Petrobras political struggle knocks customer and investor confidence

Matthew Farmer 25 February 2021 (Last Updated February 25th, 2021 10:11)

A political change of leadership for South America’s largest oil company has scared customers and investors. Why would a new CEO be bad for Petrobras?

Petrobras political struggle knocks customer and investor confidence
Brazilian president Jair Bolsonaro has pressured the company to appoint a new CEO. Credit: Alan Santos/PR under CC BY 2.0 license.

Political interference in the leadership of Brazilian state-owned oil and gas company Petrobras has caused concern for the CEO, the company, and its clients.

On Friday 16 September, the company announced it had received a letter from the Brazilian Ministry of Mines and Energy to encourage it to replace its CEO before the upcoming annual general meeting. The company initially resisted, asserting that the company’s directors have a mandate to remain in place until 20 March.

Brazilian president Jair Bolsonaro has personally involved himself with replacing the board members. Last Friday, Bolsonaro named military leader and personal friend General Joaquim Silva e Luna as the new CEO. The 71-year-old general has no experience in oil and gas but currently runs hydroelectricity generator Itaipu Binacional.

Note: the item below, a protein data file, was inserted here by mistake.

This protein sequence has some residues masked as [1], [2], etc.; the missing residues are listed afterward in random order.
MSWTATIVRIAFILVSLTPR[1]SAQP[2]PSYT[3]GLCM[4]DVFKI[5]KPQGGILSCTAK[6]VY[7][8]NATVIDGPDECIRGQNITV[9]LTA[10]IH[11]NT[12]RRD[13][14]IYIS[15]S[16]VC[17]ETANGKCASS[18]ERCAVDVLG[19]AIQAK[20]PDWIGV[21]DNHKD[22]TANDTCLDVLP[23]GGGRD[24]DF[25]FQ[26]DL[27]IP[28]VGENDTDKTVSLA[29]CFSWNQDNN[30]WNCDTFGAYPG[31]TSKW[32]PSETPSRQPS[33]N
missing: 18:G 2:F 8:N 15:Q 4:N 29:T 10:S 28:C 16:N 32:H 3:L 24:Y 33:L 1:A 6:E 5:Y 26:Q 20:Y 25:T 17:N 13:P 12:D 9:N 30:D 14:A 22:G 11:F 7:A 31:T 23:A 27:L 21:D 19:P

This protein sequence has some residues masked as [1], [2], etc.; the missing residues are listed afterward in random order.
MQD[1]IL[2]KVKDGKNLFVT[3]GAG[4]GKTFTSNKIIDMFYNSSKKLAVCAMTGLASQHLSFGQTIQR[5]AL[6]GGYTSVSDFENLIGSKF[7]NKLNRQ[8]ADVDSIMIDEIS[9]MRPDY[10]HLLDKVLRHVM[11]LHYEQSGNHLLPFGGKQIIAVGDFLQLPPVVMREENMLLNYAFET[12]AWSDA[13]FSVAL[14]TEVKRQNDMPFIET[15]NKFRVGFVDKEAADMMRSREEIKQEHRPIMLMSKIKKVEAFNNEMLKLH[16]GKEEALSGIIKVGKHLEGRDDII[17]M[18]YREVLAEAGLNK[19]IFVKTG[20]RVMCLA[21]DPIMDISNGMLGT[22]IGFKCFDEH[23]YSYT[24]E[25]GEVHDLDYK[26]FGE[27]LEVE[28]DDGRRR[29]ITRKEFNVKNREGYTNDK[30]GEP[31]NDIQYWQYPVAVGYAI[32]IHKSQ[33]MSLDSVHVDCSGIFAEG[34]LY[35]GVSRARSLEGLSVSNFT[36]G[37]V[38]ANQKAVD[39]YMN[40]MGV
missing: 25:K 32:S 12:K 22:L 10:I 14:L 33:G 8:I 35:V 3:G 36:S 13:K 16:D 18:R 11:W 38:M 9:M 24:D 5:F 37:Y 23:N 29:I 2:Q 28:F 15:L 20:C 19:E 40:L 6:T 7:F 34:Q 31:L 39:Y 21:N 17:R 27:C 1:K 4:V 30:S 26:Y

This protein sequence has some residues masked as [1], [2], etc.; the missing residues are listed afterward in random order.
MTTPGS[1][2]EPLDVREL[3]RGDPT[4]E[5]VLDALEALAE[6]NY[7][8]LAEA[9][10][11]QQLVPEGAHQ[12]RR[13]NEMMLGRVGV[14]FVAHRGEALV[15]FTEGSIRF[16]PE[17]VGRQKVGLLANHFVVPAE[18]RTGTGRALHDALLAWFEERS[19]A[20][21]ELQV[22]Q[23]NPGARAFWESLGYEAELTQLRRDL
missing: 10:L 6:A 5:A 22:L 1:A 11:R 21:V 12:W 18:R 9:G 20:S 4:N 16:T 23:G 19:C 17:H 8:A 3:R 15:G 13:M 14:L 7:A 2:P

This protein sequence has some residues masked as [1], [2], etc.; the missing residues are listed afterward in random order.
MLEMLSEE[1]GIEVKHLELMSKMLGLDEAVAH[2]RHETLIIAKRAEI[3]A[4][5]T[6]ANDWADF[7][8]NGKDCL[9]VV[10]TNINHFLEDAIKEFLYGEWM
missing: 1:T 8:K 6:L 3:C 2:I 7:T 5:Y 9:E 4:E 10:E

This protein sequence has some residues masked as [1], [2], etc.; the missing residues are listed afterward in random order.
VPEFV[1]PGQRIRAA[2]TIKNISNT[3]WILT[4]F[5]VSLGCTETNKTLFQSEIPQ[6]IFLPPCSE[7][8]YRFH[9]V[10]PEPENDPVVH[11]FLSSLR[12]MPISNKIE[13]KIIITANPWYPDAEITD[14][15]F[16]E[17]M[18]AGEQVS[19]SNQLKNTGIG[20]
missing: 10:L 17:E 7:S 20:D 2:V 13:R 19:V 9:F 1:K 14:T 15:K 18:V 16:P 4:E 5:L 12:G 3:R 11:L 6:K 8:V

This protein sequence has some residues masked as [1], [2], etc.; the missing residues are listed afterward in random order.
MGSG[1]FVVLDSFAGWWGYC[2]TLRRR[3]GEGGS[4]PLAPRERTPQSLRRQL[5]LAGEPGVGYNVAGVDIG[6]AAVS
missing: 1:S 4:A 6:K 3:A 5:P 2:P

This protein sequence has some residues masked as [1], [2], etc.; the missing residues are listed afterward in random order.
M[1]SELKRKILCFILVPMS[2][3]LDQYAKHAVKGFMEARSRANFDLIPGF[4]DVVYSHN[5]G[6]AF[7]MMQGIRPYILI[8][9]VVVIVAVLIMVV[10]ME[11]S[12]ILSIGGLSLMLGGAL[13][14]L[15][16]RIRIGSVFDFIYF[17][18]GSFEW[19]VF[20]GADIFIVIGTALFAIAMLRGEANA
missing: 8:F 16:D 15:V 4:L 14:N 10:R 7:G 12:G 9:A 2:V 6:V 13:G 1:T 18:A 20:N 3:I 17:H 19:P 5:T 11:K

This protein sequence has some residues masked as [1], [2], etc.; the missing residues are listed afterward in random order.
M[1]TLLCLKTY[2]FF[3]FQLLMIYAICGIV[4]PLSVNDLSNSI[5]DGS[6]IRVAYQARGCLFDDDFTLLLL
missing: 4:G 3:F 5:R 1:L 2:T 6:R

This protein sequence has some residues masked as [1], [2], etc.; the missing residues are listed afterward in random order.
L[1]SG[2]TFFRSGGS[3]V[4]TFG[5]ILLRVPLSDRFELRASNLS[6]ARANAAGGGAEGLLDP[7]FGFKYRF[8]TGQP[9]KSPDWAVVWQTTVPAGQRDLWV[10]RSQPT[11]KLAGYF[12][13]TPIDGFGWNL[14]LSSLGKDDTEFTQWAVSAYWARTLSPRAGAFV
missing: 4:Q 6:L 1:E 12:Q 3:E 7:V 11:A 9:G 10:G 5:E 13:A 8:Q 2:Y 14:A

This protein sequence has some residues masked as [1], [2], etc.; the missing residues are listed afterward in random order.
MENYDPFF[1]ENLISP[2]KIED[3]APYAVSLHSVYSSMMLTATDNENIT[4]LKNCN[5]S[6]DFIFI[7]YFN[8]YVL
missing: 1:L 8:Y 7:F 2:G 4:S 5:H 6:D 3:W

However, Petrobras announced late on Tuesday that board members would hold an extraordinary general meeting, though did not announce a date. This announcement also stated that the meeting would replace a further seven board members appointed in 2020, before electing eight replacements.

The political interference has knocked investor confidence in the company. After the company announced it had received the letter, its share price rapidly fell.


In Brazil, Petrobras share prices finished the day 21% lower than where they started, according to the Wall Street Journal. This is the equivalent to a $13bn loss in market value.

Current Petrobras CEO Roberto Castello Branco came to office in 2019. That year, the company reported a profit of $10bn, notably different to the company’s $8.5bn loss in 2015. As such, investors have generally seen the change as bad, with brokerage XP advising investors sell shares.

Staff from the company told the Financial Times they saw the announcement as “a negative signal” because of its implications for the company’s governance and its pricing strategy.

Last Thursday, the day before Bolsonaro’s intervention, Petrobras announced it would raise the prices charged by its refineries. Gasoline would increase by 10%, with petrol prices increasing by approximately 15%. The company said this change was “essential to ensure the Brazilian market continues without a risk of shortages”.

As global fuel prices have recovered, Brazil’s have stayed relatively low, making importing fuel costly. Brazilian oil industry regulator ANP told Reuters that Petrobras had turned down fuel distributors’ orders.

This has led them to seek alternative suppliers in order to maintain diesel supplies in coming months. ANP said it sees “no risk of a shortage”, but commentators have said that the company needs to raise prices to maintain supply.